Why I Loved this Beautiful Documentary
This documentary, narrated by Daisy Ridley, follows the wonderful story of a teenage girl named Ahshopan who becomes the first eagle huntress in Mongolia.
We are introduced to her at a boarding school located in a small town miles from her home. It’s the last day of school for that week and she is taken home by her father on their cute moped. Her family are nomads that live in a simple circular hut in the midst of a vast barren plain edged with beautiful rocky mountains. Her family consists of a younger sister, younger brother, her mother, and her father.
Her father is one of the few remaining eagle hunters in Mongolia. For centuries Mongolian men found eagles and used them to hunt for food to support their families. Since she was a little girl she loved watching her father put on the eagle hunters’ garb and go out hunting. As she grew older her father allowed her to play with his eagle as he saw her interest in being a hunter.
She eventually gets a baby eaglet of her own and then her journey as a eagle huntress begins. This is a beautiful story that shows both her and her eagle’s growth as a team. She faces a little bit of adversity from the male elders who believe that women shouldn’t be eagle hunters but through sheer love of the role she doesn’t let anything sway her from what she wants to do. It was nice to see her father teach her in the ways of an eagle hunter.
One of my favorite parts of the film is when her father teaches her how to let an eagle land on her arm. That scene was powerful because most people (including me) would be mortally afraid to have a large bird like that fly full speed onto your arm. This fearless girl, however, was smiling the entire time and perfectly caught the eagle on her arm as if she had been doing it all her life.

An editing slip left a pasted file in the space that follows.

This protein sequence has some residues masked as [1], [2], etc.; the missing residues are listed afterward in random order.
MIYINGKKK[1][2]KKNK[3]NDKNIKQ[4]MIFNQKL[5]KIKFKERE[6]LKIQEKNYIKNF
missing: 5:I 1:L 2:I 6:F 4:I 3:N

The cinematography was gorgeous. The people who made this documentary filmed it on a low budget but they did such a fantastic job with their drones and cameras you would never know. They perfectly illustrated how expansive and untouched the land was. There’s one part where they’re filming in an area where there is nothing but fields of pristine snow and ice as far as the eye can see. The quiet peacefulness of that area could be felt through the screen.
The videographers perfectly followed the eagles as they flew at all sorts of different speeds. I loved watching the eagles flying over the ground so you could really see how fast they are going. At times they also put cameras on the eagle so you can see the world from the bird’s eyes. It was a very beautiful movie to watch.
I loved this documentary because there are many cultures throughout the world where men are dominant and they don’t let women or girls achieve their dreams. Ahshopan however stepped outside of the box of what Mongolian women are expected to do and did something extraordinary. It’s also beautiful because her father encouraged her to pursue being an eagle huntress rather than stop her. This shows that the world is slowly becoming more inclusive for everyone. I definitely think this is the perfect film to show young girls because it’s empowering. A girl might watch this documentary and want to do something that she thought she could never do until she saw the fearlessness of Ahshopan.
I give it a 93 out of 100 because it does end abruptly. I came away from the movie wanting to know a little more about Ahshopan’s end story but the movie was perfect besides that. There wasn’t much music but they did integrate some here and there, the cinematography was beautiful, and I am so glad to have witnessed another piece of history being written.
If you can’t see this documentary at any nearby indie movie theaters then I urge you to watch it when it’s available on the internet. You will not be disappointed. At the end of the movie you will have laughed, cried, cheered, and enjoyed the simple beauty of Ahshopan’s wonderful journey that, thanks to cameras, has been told.